Chances came and went toward the end of the game but it finished a stalemate. The main talking points were positive in my view, though I still question Efe Ambrose’s placement at right back.

With injuries to Lustig and Matthews, Ambrose’s experience has won over Ronny Deila. For me though, it is Darnell Fisher who should filling that position for now given Ambrose’s lackadaisical performances.

On a positive note Scott Brown’s return to the midfield was warmly welcomed in European competition. His influence and determination is important amongst these other midfield players who do not possess ability but perhaps not that same aggression and spirit.

For Callum McGregor it was not such a fortuitous night but Ronny Delia has a great deal of belief in him. I wouldn’t disagree with him either as McGregor is easily one of Celtic’s best players right now.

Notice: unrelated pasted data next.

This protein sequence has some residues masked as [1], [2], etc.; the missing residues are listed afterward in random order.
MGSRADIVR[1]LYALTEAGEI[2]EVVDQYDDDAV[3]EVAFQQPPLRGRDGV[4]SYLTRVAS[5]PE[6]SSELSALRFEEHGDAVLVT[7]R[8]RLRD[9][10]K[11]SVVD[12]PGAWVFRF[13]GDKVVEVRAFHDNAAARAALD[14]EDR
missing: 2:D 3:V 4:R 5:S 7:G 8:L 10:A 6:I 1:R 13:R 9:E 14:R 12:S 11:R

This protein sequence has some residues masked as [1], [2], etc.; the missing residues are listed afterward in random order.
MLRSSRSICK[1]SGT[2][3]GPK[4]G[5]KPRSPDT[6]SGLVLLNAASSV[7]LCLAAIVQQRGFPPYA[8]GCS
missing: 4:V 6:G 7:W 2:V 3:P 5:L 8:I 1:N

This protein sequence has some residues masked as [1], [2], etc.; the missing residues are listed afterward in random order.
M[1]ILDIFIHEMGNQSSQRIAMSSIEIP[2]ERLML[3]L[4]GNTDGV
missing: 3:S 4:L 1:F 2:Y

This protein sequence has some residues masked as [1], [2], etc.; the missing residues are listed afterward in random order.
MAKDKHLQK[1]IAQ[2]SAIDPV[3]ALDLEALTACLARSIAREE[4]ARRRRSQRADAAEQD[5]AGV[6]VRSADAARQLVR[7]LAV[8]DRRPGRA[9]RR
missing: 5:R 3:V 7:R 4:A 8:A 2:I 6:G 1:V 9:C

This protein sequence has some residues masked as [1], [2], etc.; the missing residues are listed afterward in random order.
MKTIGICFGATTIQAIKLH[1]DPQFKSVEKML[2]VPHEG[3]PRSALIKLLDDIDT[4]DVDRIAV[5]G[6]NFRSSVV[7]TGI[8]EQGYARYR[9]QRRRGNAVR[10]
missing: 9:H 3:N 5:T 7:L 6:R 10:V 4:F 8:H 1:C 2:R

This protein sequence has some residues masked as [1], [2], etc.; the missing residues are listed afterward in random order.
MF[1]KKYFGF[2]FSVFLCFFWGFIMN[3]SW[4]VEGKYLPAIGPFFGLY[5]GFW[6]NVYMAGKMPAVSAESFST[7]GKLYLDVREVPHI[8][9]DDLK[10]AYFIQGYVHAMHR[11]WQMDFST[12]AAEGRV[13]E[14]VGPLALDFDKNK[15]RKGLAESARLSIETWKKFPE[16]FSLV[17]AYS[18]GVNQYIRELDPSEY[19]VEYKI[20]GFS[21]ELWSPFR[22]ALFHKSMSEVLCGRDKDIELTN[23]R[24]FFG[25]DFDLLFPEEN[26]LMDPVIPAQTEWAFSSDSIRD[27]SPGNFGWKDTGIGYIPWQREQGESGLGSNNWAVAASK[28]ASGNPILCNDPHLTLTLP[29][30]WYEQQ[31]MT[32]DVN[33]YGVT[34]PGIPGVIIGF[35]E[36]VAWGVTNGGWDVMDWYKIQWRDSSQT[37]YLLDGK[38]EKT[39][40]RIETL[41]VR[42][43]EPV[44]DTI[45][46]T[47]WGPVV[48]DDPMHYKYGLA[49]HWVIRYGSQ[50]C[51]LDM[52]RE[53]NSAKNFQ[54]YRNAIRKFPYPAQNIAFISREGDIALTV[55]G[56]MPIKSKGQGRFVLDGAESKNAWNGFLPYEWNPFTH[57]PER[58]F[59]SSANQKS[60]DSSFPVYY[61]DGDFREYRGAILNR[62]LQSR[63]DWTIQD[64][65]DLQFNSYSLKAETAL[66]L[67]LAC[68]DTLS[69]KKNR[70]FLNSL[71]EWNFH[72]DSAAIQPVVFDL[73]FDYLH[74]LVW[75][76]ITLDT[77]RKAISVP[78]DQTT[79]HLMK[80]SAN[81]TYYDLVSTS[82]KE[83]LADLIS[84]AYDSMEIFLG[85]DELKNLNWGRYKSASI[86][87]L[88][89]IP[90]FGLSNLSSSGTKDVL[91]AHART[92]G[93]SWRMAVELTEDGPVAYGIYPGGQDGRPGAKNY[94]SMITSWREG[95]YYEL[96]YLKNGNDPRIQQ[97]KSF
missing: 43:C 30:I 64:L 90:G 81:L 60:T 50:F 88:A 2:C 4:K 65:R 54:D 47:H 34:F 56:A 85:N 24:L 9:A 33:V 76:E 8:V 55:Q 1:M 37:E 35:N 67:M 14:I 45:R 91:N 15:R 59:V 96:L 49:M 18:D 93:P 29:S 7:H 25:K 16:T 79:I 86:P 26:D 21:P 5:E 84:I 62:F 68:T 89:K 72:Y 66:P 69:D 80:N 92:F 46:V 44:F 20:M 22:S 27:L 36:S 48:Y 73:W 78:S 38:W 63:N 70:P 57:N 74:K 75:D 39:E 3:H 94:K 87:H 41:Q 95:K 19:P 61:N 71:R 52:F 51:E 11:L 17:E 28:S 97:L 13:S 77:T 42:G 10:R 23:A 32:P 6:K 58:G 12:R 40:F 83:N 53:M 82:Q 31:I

I save my main praise for goalkeeper Craig Gordon though. Celtic’s decision to bring him to the club (not Ronny’s) left me with mixed feelings, particularly as it meant a certain exit for “La Gran Muralla”, Fraser Forster.

Delia has given Gordon the nod and he has not let the team down. In fact, Delia said that Gordon’s influence in the dressing has been substantial.

On the field of play he evidently more vocal than Forster was and has a few years more experience as well, even though he has been out of the game for so long. He himself has indicated that he needs to improve more which is welcome, though for now he his doing a fine job.

His efforts last night kept Celtic in the game when they could quite easily have conceded. Disappointment was visible on his face at both goals but knowing that he does has room to sharpen up those reflexes and that decision-making is heartening given that he is also one of Celtic’s best players right now.

As far as the result goes I would have taken a draw before kick off. This competition may not be the Champions League but it doesn’t mean Celtic will walk it.